9 Basics of Washington's Security Deposit Law

Learn How Much You Can Collect and Reasons You Can Keep a Tenant's Deposit

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Basics of Washington's Security Deposit Law. Sam Edwards/OJO Images/Getty Images

The state of Washington has specific laws landlords and tenants must follow. Included in these laws are rules for security deposits. Here are nine basics every Washington landlord should know. These are state laws, so make sure to check with your local town or county to see if additional rules may apply.

9 Basic Questions About Security Deposits in Washington:

  1. Maximum Amount- No Limit
  2. Requirements to Collect a Deposit- Written Agreement and Written Checklist
  1. Nonrefundable Deposit- Not Allowed
  2. Storing Deposit- Trust Account, Financial Account or Escrow
  3. Written Notice After Receipt- Required
  4. Keeping Deposit- Unpaid Rent, Damages or Other Breaches to Lease
  5. Walk-Through Inspection- Not Required
  6. Returning Deposit- 14 Days After Move Out
  7. Selling Property- Transfer Deposit to New Owner

1. Is There a Security Deposit Limit in Washington?

No. There is no statewide limit in Washington on the maximum amount a landlord can charge a tenant as a security deposit.

2. Landlord Requirements Before Collecting a Security Deposit

In order for a landlord to collect a security deposit from a tenant, the landlord must:

  • Have a Written Agreement- A landlord must have a written lease or rental agreement with the tenant. This written agreement must include the reasons the landlord can withhold all or a portion of the tenant’s security deposit.
     
  • Include a Written Checklist- This checklist must detail the condition, cleanliness and any existing damage to the property. This includes, but is not limited to:
    • Windows
    • Walls
    • Floors or Carpets
    • Appliances
    • Furniture
    Both the landlord and tenant must sign and date this statement. The tenant must also receive a copy of this checklist.

    Failure to provide a written checklist could result in the landlord having to return the tenant’s full security deposit plus reasonable court costs and attorney fees.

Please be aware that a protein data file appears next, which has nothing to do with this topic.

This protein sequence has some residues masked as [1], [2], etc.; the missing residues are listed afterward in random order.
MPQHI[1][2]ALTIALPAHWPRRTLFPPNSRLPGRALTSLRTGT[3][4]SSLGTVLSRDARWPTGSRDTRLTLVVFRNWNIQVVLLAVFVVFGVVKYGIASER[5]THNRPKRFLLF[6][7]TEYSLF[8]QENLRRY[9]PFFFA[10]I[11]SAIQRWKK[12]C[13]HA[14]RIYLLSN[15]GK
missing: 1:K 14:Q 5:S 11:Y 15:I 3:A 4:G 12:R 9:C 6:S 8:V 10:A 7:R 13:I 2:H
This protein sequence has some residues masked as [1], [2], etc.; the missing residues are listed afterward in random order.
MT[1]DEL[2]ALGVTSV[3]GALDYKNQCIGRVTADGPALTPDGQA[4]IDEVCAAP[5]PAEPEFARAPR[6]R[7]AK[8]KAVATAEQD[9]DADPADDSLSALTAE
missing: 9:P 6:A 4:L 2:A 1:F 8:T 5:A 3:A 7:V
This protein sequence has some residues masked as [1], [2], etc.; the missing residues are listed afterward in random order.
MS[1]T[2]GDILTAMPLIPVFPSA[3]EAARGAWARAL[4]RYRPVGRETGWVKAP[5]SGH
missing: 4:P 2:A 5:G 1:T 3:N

3. Can You Charge a Nonrefundable Deposit?

    No. A landlord in the state of Washington cannot charge a nonrefundable security deposit. Landlords, however, may charge nonrefundable fees, which cannot be considered deposits. An example of a nonrefundable fee could be a fee for having a pet in the property.

    In order to charge a nonrefundable fee, the landlord must have a written lease or rental agreement with the tenant. In addition, these fees are only considered nonrefundable if they are clearly spelled out as such in the lease or rental agreement.

    A nonrefundable fee becomes a deposit and must be returned to the tenant at the termination of tenancy if:

    1. The landlord and tenant do not have a written lease or rental agreement.

      Or/and
       
    2. The nonrefundable fee is not clearly listed as nonrefundable in the lease or rental agreement.

    4, How Must You Store the Security Deposit in Washington?

    Landlords in the state of Washington have three choices for storing a tenant’s security deposit:

    1. Place the deposit in a trust account, set up by the landlord, which is exclusively for tenants’ security deposits.
       
    2. Place the deposit in a state or national financial institution, which includes banks, trust companies, savings and loan associations and credit unions.
       
    3. Place the deposit with an escrow agent who is licensed and located within the state of Washington.

    Who Gets the Interest?– If the deposit is placed in an interest-bearing account, the landlord is entitled to this interest unless the landlord and the tenant agree, in writing, to different terms.

    5. Is Written Notice Required After Receipt of the Security Deposit in Washington?